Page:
Find the root of the system without Broyden updates:
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With Broyden updates switched off, finding a solution takes fewer steps and function evaluations but more Jacobian evaluations than when Broyden updates are done.

Compare to the reference solution:
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Coming back to the previous issue of increasing the precision of a sought solution, the precision increase can be done by increasing the precision goal.

Specify a PrecisionGoal to reduce the difference to the Newton solution:
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Compare to the reference solution:
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The affine covariant Newton method is an error normcontrolled algorithm, and as such, an AccuracyGoal is not monitored. In other words, the algorithm only monitors the error and not the residual. The error is associated with the PrecisionGoal, while the residual is associated with the accuracy goal.

Method Options

The affine covariant Newton method takes a number of options in addition to the FindRoot options. These method options will be discussed. First, a list of available options is presented. Then these options are illustrated with examples, and typical scenarios where the options may be beneficial are presented.

The following method options can be given for the Method"AffineCovariantNewton" in FindRoot.

option name
default value
"BroydenUpdates"AutomaticBroyden updates
"InitialDampingFactor"Automaticthe damping factor in the first step
"InverseJacobian"Automaticspecify the inverse of the Jacobian if known
"LinearSolver"Automaticspecify a linear solver function or options
"MinimalDampingFactor"Automatichow small the damping factor can become

Method options for Method"AffineCovariantNewton" in FindRoot.

"BroydenUpdates"

Broyden updates are a way to reuse a previously computed Jacobian. Reusing a previously computed Jacobian is much more efficient than recomputing a new Jacobian. The downside is that the Broyden update may not be as precise as a newly computed Jacobian. The affine covariant Newton method algorithm has a mechanism implemented that switches to Broyden updates when it is safe to do so, and may also switch back to compute the Jacobians when Broyden updates are no longer usable. Nevertheless, Broyden updates can be disabled.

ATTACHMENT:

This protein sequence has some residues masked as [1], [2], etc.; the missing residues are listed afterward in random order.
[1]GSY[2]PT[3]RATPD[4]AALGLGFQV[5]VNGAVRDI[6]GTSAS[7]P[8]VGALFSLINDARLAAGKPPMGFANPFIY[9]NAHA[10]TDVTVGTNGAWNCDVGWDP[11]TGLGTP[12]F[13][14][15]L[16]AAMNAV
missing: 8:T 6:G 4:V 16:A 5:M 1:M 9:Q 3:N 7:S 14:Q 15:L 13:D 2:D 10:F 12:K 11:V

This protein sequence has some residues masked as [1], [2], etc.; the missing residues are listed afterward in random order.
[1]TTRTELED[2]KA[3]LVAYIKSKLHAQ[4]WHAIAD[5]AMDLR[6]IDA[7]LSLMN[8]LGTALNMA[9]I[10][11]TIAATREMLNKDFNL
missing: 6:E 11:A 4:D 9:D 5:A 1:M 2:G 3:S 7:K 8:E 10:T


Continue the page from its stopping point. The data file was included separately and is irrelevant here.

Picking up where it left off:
Find the root of the system without Broyden updates:
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"MinimalDampingFactor"

During step of the solution process, this equation is solved: . The Jacobian is inverted to obtain a new increment . This increment is then added to the previous solution to obtain an updated solution . is a damping factor between that restricts the step size taken. For extreme nonlinearities, the default minimal damping factor can be reduced. The default value is 10-4. Often, this should not be necessary.

"InitialDampingFactor"

When it is known that the nonlinearity is not too extreme, a larger initial damping factor can be chosen. The default initial damping factor is 1/100. A chosen value should be larger than the "MinimalDampingFactor" but smaller or equal to 1: .

Specify a larger "InitialDampingFactor":
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A larger initial damping factor can save Jacobian evaluations.

"InverseJacobian"

The Newton algorithm actually needs the inverse of the Jacobian to do its job. This inverse is computed by creating a LinearSolveFunction. In some cases, the inverse Jacobian may be known or easy to compute. In such a scenario, the inverse Jacobian can be passed to the "AffineCovariantNewton" method via a method option.

Construct a function that returns the evaluated inverse Jacobian at the evaluation point ep:
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Construct the Jacobian inverse for the problem function :
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Find the roots with a specified inverse of the Jacobian:
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Specifying the inverse of the Jacobian does not have any affect on the number of Jacobian evaluations. The fact that the count of Jacobian evaluations are shown to be 0 is an unfortunate shortcoming of the way the inverse Jacobian interacts with FindRoot.

"LinearSolver"

It is possible change the linear solver or the options used by LinearSolve to construct the inverse of the Jacobian. This is done with the "LinearSolver" method option.

Specify the iterative "Krylov" method for LinearSolve to use:
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When an iterative method like "Krylov" is specified as a method to LinearSolve, then the factorization of the Jacobian is not stored when possible, but computed anew every time it is needed.